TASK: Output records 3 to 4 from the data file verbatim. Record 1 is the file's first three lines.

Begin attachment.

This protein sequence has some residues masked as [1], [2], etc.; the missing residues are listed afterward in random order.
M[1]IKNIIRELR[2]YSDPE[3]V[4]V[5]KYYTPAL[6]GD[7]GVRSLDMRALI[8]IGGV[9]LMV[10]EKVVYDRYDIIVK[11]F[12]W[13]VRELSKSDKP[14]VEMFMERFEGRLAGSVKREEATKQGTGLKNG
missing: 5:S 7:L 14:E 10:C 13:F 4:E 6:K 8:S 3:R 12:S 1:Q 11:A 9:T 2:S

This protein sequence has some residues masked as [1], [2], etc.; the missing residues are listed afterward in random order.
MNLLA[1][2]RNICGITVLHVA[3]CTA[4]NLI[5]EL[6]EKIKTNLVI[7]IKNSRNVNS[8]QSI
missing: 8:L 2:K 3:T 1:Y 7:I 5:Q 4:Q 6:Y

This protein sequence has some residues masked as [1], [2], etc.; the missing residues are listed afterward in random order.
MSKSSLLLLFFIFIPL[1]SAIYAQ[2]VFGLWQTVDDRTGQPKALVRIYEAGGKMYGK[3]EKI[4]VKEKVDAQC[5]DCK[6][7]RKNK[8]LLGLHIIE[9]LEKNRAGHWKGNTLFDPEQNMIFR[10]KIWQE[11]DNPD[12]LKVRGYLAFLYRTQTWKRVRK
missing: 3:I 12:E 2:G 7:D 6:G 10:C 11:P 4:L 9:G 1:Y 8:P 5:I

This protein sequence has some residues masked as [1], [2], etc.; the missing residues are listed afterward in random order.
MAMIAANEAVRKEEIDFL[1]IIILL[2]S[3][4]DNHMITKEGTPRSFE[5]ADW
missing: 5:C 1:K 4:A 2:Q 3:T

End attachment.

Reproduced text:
This protein sequence has some residues masked as [1], [2], etc.; the missing residues are listed afterward in random order.
MSKSSLLLLFFIFIPL[1]SAIYAQ[2]VFGLWQTVDDRTGQPKALVRIYEAGGKMYGK[3]EKI[4]VKEKVDAQC[5]DCK[6][7]RKNK[8]LLGLHIIE[9]LEKNRAGHWKGNTLFDPEQNMIFR[10]KIWQE[11]DNPD[12]LKVRGYLAFLYRTQTWKRVRK
missing: 3:I 12:E 2:G 7:D 6:G 10:C 11:P 4:L 9:G 1:Y 8:P 5:I

This protein sequence has some residues masked as [1], [2], etc.; the missing residues are listed afterward in random order.
MAMIAANEAVRKEEIDFL[1]IIILL[2]S[3][4]DNHMITKEGTPRSFE[5]ADW
missing: 5:C 1:K 4:A 2:Q 3:T